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Old 03-07-2017, 15:13   #31
Guy
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Re: Adjusting valves questionIt is past time for me to do a valve lash adjustment.

On OHV engines like in a boat, the most accurate way to set the valves is with the engine running. There is even a fancy Snap On tool for doing this if you don't like using a feeler gage. It might sound scary or a mess to some but it's not at all. However it's probably not worth the heat stroke either.
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Old 03-07-2017, 16:02   #32
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Re: Adjusting valves questionIt is past time for me to do a valve lash adjustment.

Oh god no, there will be oil everywhere and a boat engine space is completely different to having the bonnet (hood) up on a car, with limited tight spaces.

How long does it take to adjust 6 or 8 valves on a cold engine with a feeler gauge? If the oil is changed regularly then its not even an annual process. I have done it once in 9 years.

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Old 03-07-2017, 16:08   #33
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Re: Adjusting valves questionIt is past time for me to do a valve lash adjustment.

Adjusting when running is the way you did hydraulic adjusters on GM engines of old, you would slowly turn them in until the clicking stopped, then one half more turn, that in theory out the lifters in the middle of their adjustment range.
To help quell the mess, you put "slopper stoppers" in the end of each push rod.
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Old 03-07-2017, 16:24   #34
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Re: Adjusting valves questionIt is past time for me to do a valve lash adjustment.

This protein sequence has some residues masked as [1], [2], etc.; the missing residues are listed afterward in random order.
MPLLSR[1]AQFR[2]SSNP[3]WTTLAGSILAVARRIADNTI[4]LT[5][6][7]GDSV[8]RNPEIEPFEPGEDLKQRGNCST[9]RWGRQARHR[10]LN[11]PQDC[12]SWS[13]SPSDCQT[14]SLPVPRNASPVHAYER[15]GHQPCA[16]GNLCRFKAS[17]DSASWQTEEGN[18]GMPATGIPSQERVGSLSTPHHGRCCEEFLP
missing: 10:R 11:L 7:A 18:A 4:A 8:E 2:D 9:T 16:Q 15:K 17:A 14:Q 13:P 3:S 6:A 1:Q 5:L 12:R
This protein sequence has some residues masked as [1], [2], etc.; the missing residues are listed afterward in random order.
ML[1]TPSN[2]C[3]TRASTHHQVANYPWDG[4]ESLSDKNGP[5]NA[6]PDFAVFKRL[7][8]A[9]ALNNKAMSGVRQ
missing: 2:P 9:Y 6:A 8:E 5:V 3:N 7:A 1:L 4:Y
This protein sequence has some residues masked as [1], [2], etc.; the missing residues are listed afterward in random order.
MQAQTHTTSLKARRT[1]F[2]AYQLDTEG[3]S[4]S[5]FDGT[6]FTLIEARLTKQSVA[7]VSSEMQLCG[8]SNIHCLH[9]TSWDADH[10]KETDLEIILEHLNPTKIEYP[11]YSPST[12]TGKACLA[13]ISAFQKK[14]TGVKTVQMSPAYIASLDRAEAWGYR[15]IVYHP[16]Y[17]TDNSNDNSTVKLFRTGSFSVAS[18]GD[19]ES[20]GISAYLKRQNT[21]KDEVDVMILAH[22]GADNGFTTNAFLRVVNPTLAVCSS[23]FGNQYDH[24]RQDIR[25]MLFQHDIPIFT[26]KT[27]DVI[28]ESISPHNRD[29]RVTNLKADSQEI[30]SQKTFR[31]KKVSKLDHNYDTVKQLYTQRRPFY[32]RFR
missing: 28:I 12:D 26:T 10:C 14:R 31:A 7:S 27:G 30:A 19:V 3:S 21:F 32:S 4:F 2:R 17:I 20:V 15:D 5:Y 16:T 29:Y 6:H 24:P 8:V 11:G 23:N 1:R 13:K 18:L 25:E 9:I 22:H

Quote:
Originally Posted by a64pilot View Post
To help quell the mess, you put "slopper stoppers" in the end of each push rod.
There is no visible oil spraying around at idle when you run a Perkins with the cover off. There is a well in the head casting around the gasket surface too, so there is no oil running over things either. V-8's are a mess.
Those who say it's just 6 or 8 valves must not double check their work. The only valves you can check just once are those with hyd lifers. With that it's just a go no go measurment, no need to do more.
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Old 03-07-2017, 19:07   #35
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Re: Adjusting valves questionIt is past time for me to do a valve lash adjustment.

Some engines oil thru the head itself and the oil goes down a tube that mounts the rocker arms, usually. Some engines like the GM V8's oil thru the push rod tubes as they are individually mounted on studs, the oil goes thru the tubes and out a hole in the rocker arm, since the rocker arm is rocking around, it will make quite a mess. Slopper stoppers were nothing more than a short piece of wire with a head on it, you put them into the hole in the rocker arm and it stopped excess oil, never tried it, but bet a cotter pin would work.
I have never heard of adjusting solid lifters when running, old hot rod trick was to run the snot out of an engine and get it as hot as possible, then quickly adjust the lash to zero clearance, theory was to maximize the lift that way, surely a pointless endeavor as a few thou one way or the other won't make much difference, and for our Diesels would be pure folly.
I'd be interested in hearing how you adjust solids when running, the GM rocker arms had a big nut in the middle so that it didn't move with the rocker arm, the adjusting nut like on a Yanmar would be tough to adjust when running as it's moving with the rocker of course.
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Old 03-07-2017, 19:56   #36
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Re: Adjusting valves questionIt is past time for me to do a valve lash adjustment.

The feeler gage slips in no problem. It's really no different. The snap on tool has a reed thing with a dial indicator.
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